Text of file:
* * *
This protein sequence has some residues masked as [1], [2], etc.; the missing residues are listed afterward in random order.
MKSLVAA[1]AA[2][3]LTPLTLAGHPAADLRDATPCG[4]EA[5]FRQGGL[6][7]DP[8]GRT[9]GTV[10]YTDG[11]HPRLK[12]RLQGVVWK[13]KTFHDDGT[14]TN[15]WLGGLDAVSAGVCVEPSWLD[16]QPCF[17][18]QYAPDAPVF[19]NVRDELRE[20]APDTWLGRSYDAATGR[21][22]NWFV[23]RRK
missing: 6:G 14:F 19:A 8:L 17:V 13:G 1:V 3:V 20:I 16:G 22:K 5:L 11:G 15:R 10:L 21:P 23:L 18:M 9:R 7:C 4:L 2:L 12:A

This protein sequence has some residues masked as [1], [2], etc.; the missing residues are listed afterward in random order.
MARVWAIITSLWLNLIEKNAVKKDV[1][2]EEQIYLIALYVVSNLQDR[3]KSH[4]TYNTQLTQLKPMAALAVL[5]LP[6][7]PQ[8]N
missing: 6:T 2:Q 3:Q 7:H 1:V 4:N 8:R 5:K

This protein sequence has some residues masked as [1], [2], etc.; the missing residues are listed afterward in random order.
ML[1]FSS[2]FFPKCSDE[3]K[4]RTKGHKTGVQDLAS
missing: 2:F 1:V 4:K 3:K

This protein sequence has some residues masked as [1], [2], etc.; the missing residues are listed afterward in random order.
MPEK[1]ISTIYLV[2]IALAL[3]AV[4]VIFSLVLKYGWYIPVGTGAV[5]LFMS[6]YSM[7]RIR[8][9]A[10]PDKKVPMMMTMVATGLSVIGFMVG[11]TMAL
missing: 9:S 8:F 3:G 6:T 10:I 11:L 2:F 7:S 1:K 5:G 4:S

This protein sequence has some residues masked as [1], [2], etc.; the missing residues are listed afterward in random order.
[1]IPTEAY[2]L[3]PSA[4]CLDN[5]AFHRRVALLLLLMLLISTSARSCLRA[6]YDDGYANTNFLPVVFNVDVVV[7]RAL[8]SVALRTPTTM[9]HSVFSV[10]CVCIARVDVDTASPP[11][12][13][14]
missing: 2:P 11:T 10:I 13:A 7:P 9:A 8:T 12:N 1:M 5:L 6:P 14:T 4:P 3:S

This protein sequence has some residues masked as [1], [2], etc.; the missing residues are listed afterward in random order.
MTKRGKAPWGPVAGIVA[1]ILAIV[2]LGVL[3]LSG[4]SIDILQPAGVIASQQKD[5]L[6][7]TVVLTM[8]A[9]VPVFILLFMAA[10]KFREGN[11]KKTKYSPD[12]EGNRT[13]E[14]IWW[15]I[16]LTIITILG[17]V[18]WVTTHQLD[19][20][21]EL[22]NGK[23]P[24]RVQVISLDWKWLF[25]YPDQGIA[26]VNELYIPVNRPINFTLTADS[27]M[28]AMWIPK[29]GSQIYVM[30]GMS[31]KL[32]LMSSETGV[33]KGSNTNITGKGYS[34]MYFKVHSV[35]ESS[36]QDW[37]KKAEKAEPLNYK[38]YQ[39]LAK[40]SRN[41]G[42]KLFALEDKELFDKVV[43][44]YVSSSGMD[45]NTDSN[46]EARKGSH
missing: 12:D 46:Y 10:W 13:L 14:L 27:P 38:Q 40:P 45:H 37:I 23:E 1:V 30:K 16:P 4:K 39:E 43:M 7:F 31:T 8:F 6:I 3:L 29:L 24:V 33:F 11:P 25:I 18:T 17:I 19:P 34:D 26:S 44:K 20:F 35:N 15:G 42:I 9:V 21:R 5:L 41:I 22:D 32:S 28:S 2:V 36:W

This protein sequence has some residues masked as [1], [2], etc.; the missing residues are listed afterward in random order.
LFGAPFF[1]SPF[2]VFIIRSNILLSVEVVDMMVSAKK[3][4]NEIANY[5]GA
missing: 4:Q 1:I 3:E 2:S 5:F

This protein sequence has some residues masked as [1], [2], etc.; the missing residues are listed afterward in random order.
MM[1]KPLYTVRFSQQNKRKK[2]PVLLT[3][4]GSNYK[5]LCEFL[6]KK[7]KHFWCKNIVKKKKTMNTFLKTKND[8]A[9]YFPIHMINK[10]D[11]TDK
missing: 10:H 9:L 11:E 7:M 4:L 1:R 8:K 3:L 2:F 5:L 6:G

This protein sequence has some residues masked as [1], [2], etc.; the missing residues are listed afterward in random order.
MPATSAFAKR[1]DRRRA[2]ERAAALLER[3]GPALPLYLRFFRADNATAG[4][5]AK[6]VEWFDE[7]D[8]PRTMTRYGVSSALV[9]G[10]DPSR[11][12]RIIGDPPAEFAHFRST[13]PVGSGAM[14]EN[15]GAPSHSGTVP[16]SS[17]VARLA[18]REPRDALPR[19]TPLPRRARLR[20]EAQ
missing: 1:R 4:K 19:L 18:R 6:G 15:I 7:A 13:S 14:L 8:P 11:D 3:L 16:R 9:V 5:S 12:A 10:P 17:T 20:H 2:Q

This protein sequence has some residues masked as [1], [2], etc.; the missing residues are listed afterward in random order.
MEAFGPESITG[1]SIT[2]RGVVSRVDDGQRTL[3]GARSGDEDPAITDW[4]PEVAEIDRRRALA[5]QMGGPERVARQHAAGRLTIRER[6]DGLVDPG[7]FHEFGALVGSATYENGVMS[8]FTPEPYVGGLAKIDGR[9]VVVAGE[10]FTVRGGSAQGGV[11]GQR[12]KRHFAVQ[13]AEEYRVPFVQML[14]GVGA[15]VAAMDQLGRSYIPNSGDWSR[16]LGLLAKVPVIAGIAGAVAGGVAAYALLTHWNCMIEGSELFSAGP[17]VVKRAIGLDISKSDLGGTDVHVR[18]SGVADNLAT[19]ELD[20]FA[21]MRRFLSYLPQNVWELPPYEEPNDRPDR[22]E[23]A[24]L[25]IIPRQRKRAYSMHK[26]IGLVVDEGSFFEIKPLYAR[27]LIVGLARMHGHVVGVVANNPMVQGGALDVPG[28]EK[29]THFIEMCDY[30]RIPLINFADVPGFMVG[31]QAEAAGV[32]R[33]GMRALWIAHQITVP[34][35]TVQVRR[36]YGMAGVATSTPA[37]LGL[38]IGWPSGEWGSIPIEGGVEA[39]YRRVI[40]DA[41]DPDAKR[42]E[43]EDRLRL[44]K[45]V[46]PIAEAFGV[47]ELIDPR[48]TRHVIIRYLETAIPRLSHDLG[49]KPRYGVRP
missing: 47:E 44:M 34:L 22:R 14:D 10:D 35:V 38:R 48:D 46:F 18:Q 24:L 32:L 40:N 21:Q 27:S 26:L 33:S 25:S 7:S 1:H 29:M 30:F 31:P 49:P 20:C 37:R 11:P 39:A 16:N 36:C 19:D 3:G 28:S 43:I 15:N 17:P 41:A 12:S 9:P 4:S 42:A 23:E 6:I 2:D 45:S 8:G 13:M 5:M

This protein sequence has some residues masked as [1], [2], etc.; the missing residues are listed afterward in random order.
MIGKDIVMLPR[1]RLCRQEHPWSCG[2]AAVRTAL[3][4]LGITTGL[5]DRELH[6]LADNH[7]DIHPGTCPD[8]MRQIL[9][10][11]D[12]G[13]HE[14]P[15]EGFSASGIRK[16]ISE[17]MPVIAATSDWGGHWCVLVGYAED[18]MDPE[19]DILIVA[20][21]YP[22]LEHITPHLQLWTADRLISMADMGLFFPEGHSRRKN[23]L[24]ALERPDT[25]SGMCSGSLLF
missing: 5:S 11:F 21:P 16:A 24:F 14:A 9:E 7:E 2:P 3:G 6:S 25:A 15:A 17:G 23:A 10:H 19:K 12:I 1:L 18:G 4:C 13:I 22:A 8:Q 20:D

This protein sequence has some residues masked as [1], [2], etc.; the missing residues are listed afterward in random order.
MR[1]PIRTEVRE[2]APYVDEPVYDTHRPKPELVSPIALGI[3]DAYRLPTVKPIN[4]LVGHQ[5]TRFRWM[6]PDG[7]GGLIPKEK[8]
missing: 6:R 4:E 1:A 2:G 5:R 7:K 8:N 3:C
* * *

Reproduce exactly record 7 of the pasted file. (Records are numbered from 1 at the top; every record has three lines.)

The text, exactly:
This protein sequence has some residues masked as [1], [2], etc.; the missing residues are listed afterward in random order.
LFGAPFF[1]SPF[2]VFIIRSNILLSVEVVDMMVSAKK[3][4]NEIANY[5]GA
missing: 4:Q 1:I 3:E 2:S 5:F